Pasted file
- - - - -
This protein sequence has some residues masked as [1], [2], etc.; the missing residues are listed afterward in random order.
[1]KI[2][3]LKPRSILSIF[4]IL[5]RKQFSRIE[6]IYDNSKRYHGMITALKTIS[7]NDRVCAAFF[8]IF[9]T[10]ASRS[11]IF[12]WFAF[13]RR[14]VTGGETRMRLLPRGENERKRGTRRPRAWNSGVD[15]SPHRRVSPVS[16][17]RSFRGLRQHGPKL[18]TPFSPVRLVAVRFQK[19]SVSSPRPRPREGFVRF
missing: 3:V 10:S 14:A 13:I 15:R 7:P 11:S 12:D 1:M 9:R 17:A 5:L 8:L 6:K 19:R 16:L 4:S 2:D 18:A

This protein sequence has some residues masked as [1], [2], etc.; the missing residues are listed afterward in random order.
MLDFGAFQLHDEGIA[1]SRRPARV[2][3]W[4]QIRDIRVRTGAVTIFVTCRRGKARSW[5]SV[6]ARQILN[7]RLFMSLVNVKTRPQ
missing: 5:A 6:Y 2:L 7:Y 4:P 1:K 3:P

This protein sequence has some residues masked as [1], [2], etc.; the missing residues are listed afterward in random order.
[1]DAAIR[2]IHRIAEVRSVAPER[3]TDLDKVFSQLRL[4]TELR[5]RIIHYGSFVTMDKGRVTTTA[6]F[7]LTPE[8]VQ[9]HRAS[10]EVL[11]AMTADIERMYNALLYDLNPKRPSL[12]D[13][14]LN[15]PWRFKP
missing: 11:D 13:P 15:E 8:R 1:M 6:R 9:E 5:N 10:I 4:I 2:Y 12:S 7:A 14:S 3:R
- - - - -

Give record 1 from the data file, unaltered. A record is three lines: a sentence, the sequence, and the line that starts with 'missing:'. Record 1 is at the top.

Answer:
This protein sequence has some residues masked as [1], [2], etc.; the missing residues are listed afterward in random order.
[1]KI[2][3]LKPRSILSIF[4]IL[5]RKQFSRIE[6]IYDNSKRYHGMITALKTIS[7]NDRVCAAFF[8]IF[9]T[10]ASRS[11]IF[12]WFAF[13]RR[14]VTGGETRMRLLPRGENERKRGTRRPRAWNSGVD[15]SPHRRVSPVS[16][17]RSFRGLRQHGPKL[18]TPFSPVRLVAVRFQK[19]SVSSPRPRPREGFVRF
missing: 3:V 10:S 14:A 13:I 15:R 7:P 11:S 12:D 1:M 9:R 17:A 5:L 8:L 6:K 19:R 16:L 4:S 2:D 18:A